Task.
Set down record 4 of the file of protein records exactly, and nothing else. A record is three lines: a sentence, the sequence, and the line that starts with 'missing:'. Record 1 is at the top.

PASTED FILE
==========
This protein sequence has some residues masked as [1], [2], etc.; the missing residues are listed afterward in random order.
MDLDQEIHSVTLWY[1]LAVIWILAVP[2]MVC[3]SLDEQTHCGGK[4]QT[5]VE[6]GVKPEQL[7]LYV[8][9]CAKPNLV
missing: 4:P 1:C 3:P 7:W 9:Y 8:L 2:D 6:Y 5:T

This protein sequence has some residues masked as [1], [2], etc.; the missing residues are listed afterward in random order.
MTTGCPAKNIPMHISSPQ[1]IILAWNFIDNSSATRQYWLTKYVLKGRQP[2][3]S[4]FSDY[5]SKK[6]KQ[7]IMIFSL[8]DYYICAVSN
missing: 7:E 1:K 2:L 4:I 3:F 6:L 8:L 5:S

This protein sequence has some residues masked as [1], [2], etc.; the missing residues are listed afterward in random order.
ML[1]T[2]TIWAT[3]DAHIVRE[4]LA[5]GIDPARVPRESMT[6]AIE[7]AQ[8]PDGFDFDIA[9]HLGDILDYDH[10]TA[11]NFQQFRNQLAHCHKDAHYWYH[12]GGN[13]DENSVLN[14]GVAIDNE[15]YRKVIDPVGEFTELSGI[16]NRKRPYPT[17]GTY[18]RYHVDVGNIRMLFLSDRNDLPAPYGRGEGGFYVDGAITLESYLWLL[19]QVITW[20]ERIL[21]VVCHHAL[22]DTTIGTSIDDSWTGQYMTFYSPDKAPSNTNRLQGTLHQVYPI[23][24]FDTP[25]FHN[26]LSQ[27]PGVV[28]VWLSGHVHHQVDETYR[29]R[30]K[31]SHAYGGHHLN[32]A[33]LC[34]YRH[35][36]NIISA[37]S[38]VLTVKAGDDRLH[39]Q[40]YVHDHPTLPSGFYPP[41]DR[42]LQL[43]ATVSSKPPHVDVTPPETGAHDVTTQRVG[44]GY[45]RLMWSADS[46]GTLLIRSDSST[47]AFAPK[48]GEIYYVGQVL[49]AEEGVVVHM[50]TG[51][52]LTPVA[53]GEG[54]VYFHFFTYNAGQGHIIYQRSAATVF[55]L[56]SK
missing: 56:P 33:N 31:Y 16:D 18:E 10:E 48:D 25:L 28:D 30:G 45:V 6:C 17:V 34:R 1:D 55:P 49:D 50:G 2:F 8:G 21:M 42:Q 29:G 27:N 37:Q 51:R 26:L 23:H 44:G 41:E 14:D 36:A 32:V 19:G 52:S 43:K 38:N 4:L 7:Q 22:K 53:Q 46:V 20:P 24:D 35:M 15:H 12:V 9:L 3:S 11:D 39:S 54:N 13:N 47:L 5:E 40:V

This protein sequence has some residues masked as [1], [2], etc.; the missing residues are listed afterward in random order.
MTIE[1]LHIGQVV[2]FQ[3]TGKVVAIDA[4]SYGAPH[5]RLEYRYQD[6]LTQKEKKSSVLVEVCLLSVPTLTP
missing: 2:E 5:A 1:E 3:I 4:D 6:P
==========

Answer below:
This protein sequence has some residues masked as [1], [2], etc.; the missing residues are listed afterward in random order.
MTIE[1]LHIGQVV[2]FQ[3]TGKVVAIDA[4]SYGAPH[5]RLEYRYQD[6]LTQKEKKSSVLVEVCLLSVPTLTP
missing: 2:E 5:A 1:E 3:I 4:D 6:P